The Katherine Deves saga is what happens when power speaks over truth

by Cam Wilson
Is Katherine Deves the victim here? Australia's most powerful people would certainly like you to believe she is.

Is Katherine Deves the victim here? 

She’s seeking to represent one of Australia’s wealthiest electorates on behalf of the party of government. She was handpicked by Scott Morrison, the most powerful person in the country, over the desires of the rank-and-file Liberal Party members. Deves was even given a waiver by the party to stand for election despite having been a financial member of the party for less than six months.  

Her candidacy has been relentlessly covered by the media. A lot of it has been negative — led by coverage by journalist Samantha Maiden of Deves’ thousands of transphobic tweets — but she’s also been given prominent softball interviews by News Corp, Nine’s papers and radio stations, and the SBS. Headlines about Deves being silenced, defending her right to speak, have been unironically splashed across the nation’s front pages for weeks. 

Deves’ motivation for running for politics was her obsession with trans people. Ostensibly, this is about trans women in sport but, as per her own comments, her real passion is ending “gender identity ideology”. She spins herself as a woman’s advocate whose interest in the issue is specific to advocating against trans women. 

Interest in Deves’ candidacy had faded until a few things happened this week. First, Sky News’ Chris Kenny interviewed her on the hustings where she reiterated her view that trans people are mutilated and made it clear that she hadn’t apologised for what she had said. Then, Scott Morrison backed her in again at a press conference and said, “We can’t pretend this is not a serious, significant issue”.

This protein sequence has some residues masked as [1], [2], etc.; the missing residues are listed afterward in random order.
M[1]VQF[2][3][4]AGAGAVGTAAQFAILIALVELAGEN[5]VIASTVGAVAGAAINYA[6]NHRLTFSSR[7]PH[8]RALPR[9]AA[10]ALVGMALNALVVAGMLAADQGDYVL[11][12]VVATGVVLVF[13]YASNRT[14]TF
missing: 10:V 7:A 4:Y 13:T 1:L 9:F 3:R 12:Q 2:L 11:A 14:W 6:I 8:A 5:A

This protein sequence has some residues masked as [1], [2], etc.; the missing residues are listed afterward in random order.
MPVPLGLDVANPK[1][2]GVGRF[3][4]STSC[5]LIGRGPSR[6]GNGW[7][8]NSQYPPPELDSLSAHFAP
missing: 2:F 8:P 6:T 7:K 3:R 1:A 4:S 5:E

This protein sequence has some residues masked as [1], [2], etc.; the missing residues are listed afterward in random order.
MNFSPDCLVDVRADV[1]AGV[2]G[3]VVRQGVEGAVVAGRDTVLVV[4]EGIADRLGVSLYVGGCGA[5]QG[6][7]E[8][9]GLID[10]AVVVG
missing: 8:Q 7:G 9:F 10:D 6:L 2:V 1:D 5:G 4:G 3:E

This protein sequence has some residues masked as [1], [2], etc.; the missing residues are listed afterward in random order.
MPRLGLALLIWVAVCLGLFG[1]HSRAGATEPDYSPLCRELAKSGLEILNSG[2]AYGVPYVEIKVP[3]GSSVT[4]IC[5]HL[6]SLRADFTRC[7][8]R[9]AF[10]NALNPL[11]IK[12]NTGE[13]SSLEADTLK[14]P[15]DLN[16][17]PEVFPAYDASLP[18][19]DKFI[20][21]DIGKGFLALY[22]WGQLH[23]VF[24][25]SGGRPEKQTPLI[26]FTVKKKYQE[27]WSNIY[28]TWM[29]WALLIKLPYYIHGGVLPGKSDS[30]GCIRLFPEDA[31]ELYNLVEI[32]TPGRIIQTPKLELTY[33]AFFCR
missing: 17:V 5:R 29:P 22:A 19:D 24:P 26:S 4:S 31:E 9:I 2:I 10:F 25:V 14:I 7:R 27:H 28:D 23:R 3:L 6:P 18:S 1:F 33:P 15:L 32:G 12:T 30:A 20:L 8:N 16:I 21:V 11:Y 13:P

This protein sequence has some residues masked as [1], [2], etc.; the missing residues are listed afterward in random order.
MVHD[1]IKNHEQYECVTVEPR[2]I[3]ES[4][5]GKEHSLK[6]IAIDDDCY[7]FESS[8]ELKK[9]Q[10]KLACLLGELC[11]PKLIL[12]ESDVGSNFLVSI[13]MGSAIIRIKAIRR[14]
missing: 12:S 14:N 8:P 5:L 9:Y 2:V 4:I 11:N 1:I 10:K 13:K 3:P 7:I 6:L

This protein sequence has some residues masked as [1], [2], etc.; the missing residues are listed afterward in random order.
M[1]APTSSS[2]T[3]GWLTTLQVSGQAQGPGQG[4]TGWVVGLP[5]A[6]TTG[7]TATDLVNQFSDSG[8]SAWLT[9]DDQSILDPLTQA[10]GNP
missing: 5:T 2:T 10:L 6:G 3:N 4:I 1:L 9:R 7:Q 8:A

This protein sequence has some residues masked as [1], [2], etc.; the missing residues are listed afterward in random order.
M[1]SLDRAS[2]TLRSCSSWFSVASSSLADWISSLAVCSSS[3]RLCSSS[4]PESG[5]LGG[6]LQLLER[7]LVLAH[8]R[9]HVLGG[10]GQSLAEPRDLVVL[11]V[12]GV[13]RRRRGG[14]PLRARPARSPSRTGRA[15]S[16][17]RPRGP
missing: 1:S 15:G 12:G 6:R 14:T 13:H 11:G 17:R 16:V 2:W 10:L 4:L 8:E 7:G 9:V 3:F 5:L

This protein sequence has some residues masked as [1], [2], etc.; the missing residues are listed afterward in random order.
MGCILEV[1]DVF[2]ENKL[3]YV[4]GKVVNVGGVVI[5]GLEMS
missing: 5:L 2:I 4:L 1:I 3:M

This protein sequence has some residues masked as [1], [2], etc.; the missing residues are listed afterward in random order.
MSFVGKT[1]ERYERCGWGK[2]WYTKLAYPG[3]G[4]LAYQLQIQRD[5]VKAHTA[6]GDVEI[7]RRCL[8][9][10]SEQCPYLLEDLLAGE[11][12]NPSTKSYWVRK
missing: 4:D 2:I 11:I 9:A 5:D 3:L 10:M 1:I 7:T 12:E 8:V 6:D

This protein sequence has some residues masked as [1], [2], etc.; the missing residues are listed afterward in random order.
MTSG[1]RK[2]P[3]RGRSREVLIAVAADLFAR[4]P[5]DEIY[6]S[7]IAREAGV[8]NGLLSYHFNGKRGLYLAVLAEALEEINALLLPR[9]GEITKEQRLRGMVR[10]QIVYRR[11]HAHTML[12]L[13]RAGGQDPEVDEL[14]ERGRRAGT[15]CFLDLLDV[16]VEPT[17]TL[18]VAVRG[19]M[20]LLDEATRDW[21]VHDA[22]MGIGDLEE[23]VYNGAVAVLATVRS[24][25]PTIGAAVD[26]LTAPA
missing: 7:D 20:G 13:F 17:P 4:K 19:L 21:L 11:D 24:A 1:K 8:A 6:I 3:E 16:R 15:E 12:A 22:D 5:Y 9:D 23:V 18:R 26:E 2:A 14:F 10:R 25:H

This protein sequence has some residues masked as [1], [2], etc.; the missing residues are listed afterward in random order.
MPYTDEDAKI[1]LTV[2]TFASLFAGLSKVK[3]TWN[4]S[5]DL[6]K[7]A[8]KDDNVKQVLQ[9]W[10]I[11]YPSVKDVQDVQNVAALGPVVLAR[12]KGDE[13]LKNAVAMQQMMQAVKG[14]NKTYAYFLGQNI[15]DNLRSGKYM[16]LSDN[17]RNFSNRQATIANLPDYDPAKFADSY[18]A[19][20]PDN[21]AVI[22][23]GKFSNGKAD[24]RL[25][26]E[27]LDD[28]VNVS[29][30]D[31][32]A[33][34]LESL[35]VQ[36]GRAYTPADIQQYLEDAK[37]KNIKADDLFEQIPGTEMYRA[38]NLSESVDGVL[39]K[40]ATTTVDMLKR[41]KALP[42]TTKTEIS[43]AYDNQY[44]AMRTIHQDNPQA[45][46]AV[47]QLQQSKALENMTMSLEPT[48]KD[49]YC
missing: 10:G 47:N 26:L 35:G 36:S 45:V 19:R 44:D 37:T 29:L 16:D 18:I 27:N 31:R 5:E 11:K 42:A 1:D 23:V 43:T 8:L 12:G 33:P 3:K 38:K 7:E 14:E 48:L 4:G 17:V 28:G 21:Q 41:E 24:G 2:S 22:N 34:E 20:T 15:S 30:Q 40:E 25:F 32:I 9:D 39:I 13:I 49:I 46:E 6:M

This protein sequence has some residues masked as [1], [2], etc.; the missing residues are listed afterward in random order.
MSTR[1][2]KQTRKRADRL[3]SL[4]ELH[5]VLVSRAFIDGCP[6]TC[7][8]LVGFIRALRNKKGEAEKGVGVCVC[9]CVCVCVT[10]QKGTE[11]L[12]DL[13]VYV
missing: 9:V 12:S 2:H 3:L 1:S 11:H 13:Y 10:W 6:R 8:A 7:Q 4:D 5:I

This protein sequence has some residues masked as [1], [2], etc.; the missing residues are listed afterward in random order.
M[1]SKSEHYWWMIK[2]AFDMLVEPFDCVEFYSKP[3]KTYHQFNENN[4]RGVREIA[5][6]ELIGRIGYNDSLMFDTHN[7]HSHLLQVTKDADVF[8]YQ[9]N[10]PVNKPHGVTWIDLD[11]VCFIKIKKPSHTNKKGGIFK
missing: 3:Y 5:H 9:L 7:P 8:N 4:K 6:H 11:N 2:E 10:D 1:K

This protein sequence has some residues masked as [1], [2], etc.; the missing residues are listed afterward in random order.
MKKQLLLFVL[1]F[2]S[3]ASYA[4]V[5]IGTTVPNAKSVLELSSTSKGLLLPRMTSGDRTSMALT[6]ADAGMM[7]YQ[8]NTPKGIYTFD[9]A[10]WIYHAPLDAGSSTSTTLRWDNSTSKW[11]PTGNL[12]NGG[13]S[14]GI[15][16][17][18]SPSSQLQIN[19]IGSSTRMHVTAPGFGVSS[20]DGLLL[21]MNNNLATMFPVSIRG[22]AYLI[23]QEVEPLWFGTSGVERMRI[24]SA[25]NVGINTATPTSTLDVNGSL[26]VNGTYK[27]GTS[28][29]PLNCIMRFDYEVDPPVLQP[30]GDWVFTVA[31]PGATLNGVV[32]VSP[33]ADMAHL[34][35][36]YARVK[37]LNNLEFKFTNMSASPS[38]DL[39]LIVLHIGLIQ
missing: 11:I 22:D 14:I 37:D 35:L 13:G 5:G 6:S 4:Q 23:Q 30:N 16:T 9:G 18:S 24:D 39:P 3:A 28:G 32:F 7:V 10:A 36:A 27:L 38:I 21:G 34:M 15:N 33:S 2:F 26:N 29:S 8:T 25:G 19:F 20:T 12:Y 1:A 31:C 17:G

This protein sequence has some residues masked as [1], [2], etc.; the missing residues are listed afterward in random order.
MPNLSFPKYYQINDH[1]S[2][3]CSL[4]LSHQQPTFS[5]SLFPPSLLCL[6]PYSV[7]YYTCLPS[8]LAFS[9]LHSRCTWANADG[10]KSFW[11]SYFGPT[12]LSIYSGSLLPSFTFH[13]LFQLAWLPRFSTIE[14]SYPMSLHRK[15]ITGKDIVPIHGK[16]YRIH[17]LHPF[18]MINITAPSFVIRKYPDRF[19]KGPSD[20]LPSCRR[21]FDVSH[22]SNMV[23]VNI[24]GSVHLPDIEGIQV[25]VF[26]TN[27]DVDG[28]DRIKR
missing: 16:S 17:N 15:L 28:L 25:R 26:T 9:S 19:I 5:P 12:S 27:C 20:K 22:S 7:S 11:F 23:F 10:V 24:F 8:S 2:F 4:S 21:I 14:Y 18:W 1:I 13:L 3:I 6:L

Trans health is a serious, significant issue. Trans children seeking “gender reversal surgery”, as the prime minister incorrectly called it, is not. Nor is the issue of trans women in sport. Depending on where you look, issues like cost of living, the environment, health, aged care, federal integrity are all topics that punters care about. They aren’t asking about a surgery only accessible to adults or a sports competition issue that most female athletes support.

The only reason that Deves is still getting attention is because the nation’s most powerful people want you to focus on her. Nine’s Niki Savva reports that Deves’ campaign is being run out of the prime minister’s office and that her interview with Sky that kicked off the news cycle yet again was masterminded by his staff. Senior Liberals fear Morrison is trying to use her candidacy to rev up religious voters at the cost of moderate, inner-city support.

Today, a “tearful” Deves was given the front-page treatment by the Nine papers — an interview that Coalition spokesperson Anne Ruston “seriously doubts” was set up by the government — where she is centred as the victim. 

This is what happens when power speaks over truth. Australia is facing a climate crisis. Housing is less affordable than ever. Inflation is spiking, almost certainly beyond wages that haven’t gone up in real terms in a decade. Our aged care and health sectors are under incredible stress.

But don’t look at that. Pay attention to the doomed candidate promoting redundant legislation on an issue few people are affected by or care about. Ignore the marginalised people whom she seeks to exclude. Instead observe Deves’ anguish over being judged, criticised even, for comments that she made hundreds of times. 

The Katherine Deves saga is manufactured to distract you from stories that matter. The only silver lining is that it reveals the character of those who are crass enough to seek to exploit it.